Yesterday, I outlined what I felt were the most important things to consider when expanding a church beyond it’s present site. Among the items I considered, the most important one for me and the one I want to discuss today is that of quality leadership. Notice I didn’t just say “leaders”. I said “quality leadership”. The reason for my emphasis is because I think the idea of a church expansion goes beyond having “leaders” and must consider the quality of those men and women.
For my thinking, quality leaders take time to develop. These men and women must not only have leadership skills but also have a complete buy-in to the church’s vision and mission. If they do not, you’re headed for disaster. More on that in a moment. If a church is considering an expansion, it is something that should not be considered lightly nor should it be given mild consideration simply because the “parent” church is experiencing growth and unity. Among all the things I considered in yesterday’s post, the issue of leadership is the first thing that should be considered when building a long range plan for the expansion. Who will lead this group? A flesh and blood person needs to be on site to handle any and all questions, shepherd the flock, and see to it that the church’s integrity is NOT compromised. This is a tremendous responsibility and not just any “leader” can fill that slot. Perhaps “leaders” can serve in capacities that are designated by the site’s pastor (nee “quality” leader) but you would be surprised how many “leaders” are tabbed to head up a church expansion and through their limited view, harm the flock, and spread dissension among the families in the church ultimately bringing dissension to the “mother” church that gave them life in the first place. In my previous posts, I mentioned two very similar churches that had launched church expansions in the last 5-6 years. One was quite successful while the other was not. Both churches were led by excellent leaders but one failed while the other prospered. Why? Both were will thought out and funded. Both had the support of their “sending” church but ultimately, it was the “quality” of leadership that made the difference. In the successful churches’ case, the leader at the new campus was a servant leader with solid leadership skills but a humble heart. He had been a pastor before and knew the skills needed to be successful. What he also had was a clear connection and loyalty to the sending church and it’s leadership. He bought in to the vision and because of this, both churches are solid and still connected. He can now minister at both locations as the senior pastor sees fit. It’s a great relationship and it works well for them.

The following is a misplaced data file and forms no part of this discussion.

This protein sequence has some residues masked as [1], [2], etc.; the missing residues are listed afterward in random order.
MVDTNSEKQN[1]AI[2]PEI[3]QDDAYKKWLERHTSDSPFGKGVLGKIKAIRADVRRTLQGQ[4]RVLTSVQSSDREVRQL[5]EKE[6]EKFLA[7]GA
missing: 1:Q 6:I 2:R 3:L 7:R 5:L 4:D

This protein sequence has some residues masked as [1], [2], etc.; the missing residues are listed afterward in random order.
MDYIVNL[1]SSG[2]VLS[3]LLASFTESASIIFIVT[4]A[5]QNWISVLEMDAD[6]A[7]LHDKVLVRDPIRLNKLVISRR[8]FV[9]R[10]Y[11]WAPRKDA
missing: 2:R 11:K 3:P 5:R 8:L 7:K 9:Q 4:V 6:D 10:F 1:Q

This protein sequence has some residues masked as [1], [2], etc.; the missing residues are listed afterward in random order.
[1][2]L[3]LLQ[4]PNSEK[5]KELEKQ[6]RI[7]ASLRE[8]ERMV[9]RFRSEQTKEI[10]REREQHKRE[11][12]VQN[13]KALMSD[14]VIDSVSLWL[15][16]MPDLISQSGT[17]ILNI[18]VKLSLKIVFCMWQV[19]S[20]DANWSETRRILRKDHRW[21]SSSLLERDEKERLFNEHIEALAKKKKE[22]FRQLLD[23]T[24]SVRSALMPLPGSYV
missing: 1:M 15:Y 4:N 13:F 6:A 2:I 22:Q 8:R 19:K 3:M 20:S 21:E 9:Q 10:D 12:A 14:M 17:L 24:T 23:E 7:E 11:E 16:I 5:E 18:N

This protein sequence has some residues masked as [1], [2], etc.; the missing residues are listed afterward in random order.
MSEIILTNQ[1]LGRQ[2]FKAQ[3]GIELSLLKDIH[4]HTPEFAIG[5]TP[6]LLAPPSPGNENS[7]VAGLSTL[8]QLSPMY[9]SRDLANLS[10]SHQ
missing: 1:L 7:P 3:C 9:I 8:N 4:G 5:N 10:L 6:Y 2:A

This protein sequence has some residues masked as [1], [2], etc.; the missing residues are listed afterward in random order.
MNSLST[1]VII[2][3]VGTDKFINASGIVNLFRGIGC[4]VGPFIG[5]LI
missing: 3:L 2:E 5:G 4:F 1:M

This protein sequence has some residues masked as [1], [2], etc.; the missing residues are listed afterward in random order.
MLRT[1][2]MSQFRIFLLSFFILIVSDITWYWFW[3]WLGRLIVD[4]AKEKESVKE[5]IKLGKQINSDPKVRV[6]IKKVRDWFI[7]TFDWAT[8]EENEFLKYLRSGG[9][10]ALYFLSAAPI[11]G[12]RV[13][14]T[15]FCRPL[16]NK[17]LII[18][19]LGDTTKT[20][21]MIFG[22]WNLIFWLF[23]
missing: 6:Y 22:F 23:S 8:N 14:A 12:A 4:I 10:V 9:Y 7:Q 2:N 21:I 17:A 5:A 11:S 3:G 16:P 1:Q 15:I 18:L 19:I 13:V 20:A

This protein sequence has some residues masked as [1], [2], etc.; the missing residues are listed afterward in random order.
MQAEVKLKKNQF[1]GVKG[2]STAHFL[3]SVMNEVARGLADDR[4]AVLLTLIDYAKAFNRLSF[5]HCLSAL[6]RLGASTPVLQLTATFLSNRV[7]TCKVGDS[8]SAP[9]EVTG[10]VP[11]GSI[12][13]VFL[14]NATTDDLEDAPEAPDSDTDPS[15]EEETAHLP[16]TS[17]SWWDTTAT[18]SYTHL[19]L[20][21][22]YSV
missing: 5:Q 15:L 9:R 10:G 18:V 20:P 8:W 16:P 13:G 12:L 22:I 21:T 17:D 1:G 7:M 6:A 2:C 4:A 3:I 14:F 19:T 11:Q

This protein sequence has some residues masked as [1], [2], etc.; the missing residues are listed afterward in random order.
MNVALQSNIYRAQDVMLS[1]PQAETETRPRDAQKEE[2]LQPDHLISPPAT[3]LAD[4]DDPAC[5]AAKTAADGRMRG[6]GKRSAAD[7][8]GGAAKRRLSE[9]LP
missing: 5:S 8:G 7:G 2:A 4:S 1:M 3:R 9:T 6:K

So where do you find these types of “leaders”. You may grow them in your church as new converts are discipled and trained in the denominational differences that make you unique, learn and commit to the vision of the church, and personally commit to live out the mission that the church has been called to. Of course the wonderful traits outlined in the biblical books of Timothy and Titus apply as well but if the person you recruit to help lead a team at an expansion isn’t fully sold on the current leadership, jealousy, envy, and strife are the result. I’ve seen it play out time and again. It never fails.
As a pastor, I read in the bible of my calling to train up the congregation for the work of the ministry. Part of that for me is also to identify future leaders who are able to duplicate my work and to prepare them for the possible chance that God may call them to pastoral leadership and ministry.
The church I pastor isn’t yet ready for anything close to an expansion but already, my long range vision is to identify someone who may fill that position. I don’t lose sight of the present but if we’re not planning and preparing for eventual growth, then we will never see it. It may not sound spiritual but growth is a natural result of living out the gospel. It may be slow in some areas and quicker in others. The pace of growth is irrelevant in my opinion. Many can grow quick with little God in their ministry while some wholly committed to the Lord may see only scant growth from year to year. The key is to prepare for new families. Expect them. Plan to make sure that they are being fed the true Word of God and not some quickly thrown together slop that would be better left for the dogs. If you do this, your church will see the real growth that matters and who knows, you might need a new site too!
Tomorrow, I’ll put the wraps on this series by discussing the various thoughts on what is popularly known now as “multi-site” in the church world. I hope you’ll join me again tomorrow.